On 4 September 1725, she married Louis XV of France. They had eleven children:
- Louise Élisabeth (14 August 1727 – 6 December 1759) Duchess of Parma, had issue;
- Henriette Anne (14 August 1727 – 10 February 1752) died unmarried.
- Marie-Louise (28 July 1728 – 19 February 1733) died in childhood:
- Louis, Dauphin of France (4 September 1729 – 20 December 1765) married Infanta Maria Teresa Rafaela of Spain; had issue then married Duchess Marie-Josèphe of Saxony and had issue;
- Philippe of France, Duke of Anjou (30 August 1730 – 17 April 1733) died in childhood
- Marie Adélaïde (23 March 1732 – 27 February 1800) died unmarried
- Victoire Louise Marie Thérèse (11 May 1733 – 7 June 1799) died unmarried
- Sophie Philippine Élisabeth Justine (17 July 1734 – 3 March 1782); died unmarried
- Stillborn Child (28 March 1735 – 28 March 1735)
- Marie Thérèse Félicité (16 May 1736 – 28 September 1744) died in childhood
- Louise Marie (5 July 1737 – 23 December 1787) was a nun
The birth of Marie's last child, Louise Marie was a child birth that nearly took her life: she was warned not to have any other children in her life and she did not. It was during this time that the king decided to take to his more famous mistresses, most prominently Madame de Pompadour who was introduced to the royal court at the wedding of her son Louis to Infanta Maria Teresa Rafaela of Spain - Louis XV's cousin. During an era when France was a very powerful nation, Austria was often in conflict with the French and the ambassador Count Mercy (who later helped secure the marriage of Louis XVI of France and Marie Antoinette) was said to have had an affair with the queen; this seems highly unlikely and was disregarded as court gossip. Marie was known for her good manners, grace and her piety.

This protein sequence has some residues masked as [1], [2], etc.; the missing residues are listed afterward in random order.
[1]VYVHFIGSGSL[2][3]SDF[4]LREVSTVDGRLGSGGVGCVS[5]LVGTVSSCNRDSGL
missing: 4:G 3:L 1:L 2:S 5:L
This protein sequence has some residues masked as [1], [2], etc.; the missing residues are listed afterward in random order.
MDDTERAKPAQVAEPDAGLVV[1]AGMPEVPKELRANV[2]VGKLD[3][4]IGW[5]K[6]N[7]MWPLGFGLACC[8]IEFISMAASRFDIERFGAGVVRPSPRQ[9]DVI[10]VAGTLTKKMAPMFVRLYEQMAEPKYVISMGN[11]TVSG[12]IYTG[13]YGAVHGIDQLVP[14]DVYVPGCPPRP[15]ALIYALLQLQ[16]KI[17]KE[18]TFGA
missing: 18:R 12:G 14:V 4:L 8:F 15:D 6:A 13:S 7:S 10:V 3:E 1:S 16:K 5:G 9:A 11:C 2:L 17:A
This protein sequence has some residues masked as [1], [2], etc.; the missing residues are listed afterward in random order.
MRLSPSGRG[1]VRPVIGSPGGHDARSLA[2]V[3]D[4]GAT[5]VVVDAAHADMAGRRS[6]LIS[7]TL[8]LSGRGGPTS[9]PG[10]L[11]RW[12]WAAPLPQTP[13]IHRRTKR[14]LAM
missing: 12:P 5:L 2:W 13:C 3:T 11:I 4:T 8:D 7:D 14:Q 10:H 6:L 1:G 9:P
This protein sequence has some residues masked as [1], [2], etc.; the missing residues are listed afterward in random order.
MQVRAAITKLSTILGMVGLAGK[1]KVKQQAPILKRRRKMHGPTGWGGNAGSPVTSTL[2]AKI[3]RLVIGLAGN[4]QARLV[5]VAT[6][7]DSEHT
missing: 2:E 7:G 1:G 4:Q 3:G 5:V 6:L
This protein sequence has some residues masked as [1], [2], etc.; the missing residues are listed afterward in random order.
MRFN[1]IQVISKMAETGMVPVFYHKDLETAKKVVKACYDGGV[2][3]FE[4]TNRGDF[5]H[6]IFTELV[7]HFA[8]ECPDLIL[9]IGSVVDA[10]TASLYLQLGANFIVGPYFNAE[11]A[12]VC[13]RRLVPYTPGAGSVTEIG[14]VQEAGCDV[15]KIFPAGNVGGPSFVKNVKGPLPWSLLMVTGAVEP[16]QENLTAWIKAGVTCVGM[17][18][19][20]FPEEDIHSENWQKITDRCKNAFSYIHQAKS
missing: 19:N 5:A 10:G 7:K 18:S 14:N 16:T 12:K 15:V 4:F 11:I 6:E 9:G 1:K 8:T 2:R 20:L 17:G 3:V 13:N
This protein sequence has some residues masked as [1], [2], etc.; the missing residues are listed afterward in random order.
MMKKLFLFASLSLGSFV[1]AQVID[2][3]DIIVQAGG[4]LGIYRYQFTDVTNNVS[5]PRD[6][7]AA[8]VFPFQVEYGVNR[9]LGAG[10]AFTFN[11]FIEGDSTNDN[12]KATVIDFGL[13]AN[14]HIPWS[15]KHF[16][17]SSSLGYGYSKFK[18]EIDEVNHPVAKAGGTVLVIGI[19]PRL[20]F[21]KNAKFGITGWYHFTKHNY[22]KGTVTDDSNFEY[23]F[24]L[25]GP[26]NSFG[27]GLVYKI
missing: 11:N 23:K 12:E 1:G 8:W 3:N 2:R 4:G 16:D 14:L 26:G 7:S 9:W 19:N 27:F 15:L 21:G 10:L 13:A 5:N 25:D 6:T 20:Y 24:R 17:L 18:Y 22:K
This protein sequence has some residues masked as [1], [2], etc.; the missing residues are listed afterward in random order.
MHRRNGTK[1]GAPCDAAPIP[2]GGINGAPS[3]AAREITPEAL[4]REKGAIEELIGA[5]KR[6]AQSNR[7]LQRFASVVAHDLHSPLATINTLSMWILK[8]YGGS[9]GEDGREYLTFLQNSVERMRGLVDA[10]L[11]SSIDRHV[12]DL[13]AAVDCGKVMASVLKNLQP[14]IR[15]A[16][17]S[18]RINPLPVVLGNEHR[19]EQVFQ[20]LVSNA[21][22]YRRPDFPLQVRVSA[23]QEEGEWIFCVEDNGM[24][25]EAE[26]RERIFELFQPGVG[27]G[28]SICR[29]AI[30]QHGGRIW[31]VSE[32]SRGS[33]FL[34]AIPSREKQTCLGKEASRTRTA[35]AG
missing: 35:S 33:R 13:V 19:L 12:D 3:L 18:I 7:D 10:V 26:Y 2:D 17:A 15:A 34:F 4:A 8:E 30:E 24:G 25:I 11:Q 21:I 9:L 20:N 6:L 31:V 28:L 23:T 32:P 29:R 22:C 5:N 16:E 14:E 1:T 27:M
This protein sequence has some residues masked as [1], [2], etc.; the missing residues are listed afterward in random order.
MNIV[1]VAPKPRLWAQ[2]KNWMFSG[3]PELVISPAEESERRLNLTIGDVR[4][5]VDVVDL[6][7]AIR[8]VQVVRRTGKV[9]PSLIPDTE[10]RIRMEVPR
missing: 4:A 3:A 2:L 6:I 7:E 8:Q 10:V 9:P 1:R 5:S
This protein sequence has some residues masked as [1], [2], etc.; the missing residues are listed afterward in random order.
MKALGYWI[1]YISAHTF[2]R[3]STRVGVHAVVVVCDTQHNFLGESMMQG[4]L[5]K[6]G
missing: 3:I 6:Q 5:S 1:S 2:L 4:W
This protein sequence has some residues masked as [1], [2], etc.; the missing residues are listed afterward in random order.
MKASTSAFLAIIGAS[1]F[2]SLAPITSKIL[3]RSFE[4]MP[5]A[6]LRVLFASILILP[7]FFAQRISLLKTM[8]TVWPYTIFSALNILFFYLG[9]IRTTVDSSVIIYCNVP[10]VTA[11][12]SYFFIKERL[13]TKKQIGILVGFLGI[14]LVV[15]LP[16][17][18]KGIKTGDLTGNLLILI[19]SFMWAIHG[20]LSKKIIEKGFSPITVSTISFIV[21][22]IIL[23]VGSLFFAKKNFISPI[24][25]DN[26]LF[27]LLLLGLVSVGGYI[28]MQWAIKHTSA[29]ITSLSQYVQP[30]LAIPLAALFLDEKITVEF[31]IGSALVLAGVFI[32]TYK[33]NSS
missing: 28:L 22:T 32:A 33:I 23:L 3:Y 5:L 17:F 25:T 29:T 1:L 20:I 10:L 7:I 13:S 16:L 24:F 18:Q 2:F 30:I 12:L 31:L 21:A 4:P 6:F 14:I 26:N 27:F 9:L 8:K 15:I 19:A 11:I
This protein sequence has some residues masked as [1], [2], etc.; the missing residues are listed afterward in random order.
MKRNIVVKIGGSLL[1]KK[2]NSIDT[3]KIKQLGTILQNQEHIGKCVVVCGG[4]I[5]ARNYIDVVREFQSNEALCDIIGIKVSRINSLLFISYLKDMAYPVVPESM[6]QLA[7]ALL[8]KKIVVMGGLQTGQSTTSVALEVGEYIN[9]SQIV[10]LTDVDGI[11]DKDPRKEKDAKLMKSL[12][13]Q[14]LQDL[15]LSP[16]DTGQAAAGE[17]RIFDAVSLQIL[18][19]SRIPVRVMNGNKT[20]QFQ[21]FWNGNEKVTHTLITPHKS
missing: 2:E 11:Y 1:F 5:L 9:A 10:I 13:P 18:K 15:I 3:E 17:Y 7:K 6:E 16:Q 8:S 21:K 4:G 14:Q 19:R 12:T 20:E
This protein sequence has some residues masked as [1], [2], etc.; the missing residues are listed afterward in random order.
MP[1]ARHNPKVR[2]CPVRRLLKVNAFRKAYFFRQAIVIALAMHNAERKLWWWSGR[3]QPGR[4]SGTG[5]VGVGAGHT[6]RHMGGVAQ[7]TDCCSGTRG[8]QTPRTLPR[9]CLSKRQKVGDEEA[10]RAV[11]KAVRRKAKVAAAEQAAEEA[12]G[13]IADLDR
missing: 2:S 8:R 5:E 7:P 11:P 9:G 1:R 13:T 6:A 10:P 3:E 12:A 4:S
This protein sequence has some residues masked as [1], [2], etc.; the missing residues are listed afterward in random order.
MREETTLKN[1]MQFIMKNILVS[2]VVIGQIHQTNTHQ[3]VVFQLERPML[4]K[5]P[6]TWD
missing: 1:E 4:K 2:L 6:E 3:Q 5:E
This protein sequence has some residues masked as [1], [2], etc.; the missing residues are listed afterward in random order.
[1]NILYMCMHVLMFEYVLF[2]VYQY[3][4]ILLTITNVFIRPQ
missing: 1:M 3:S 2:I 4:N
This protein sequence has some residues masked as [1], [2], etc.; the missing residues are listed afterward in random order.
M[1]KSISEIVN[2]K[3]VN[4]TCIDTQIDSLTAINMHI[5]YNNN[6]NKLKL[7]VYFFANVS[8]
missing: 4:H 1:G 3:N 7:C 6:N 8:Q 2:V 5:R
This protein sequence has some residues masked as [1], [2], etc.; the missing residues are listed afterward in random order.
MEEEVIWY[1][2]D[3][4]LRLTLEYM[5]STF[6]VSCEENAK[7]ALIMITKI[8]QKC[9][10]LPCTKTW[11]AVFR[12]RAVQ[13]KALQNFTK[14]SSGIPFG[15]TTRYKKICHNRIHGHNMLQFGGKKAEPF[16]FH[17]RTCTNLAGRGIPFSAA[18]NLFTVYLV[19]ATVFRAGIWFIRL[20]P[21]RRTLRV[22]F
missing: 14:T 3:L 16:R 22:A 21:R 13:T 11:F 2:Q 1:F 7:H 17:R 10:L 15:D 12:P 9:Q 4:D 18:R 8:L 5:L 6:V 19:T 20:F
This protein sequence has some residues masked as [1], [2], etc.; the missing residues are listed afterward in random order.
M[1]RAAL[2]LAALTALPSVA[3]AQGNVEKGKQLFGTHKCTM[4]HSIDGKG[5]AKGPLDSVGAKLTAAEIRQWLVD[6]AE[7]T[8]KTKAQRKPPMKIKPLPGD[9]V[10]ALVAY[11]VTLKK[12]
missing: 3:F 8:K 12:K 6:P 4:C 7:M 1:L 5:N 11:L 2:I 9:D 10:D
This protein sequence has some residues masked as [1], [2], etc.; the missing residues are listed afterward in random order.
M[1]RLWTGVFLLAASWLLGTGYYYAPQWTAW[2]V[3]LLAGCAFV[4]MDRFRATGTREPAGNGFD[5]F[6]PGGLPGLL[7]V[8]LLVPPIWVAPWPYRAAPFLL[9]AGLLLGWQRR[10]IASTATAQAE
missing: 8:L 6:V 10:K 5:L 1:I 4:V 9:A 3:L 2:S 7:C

Her daughter-in-law the infanta of Spain died at the age of 20 after giving birth to a granddaughter named Marie Thérèse. The Queen, very fond and loving of her only son encouraged the marriage of her Louis to Duchess Marie-Josèphe of Saxony, the daughter of her father's rival, Frederick Augustus Wettin of Saxony, King August III of Poland. Initially, this connection caused some friction between the Queen and her new daughter-in-law. However, the friction was soon overcome, reportedly because the young German princess was an admirer of the Queen's romantically unlucky father. In honour of him, several of the Queen's grandsons received the name Stanislas at their christenings.
Marie died in 1768, six years before her husband. His new mistress was a former prostitute, Madame du Barry. Marie's children and grandchildren sincerely grieved at Marie's death. At her death she was known as the Bonne Reine Marie -Good Queen Marie. Two years later, her grandson, the future Louis XVI was married to a young Austrian archduchess, Marie Antoinette.
- Two of Marie's grandchildren met their deaths on the guillotine during the French Revolution: Louis XVI and Madame Élisabeth.
- Another two grandchildren, Louis XVIII and Charles X, became kings of France after the Bourbon Restoration in 1814.
- Marie is a major character in the novel The Royal Merry-Go-Round, the story of Louis XV's adventurous love life. In the anime Le Chevalier D'Eon, she is one of the characters manipulating many of the events in the story.
- Though presumed to be not too clever, Marie Leczinska was an author of at least a few quips. It is said that following the death of the Protestant marshall Maurice de Saxe she remarked: "How sad, that we cannot sing "De Profundis", for a man thanks to whom we sang so often "Te Deum""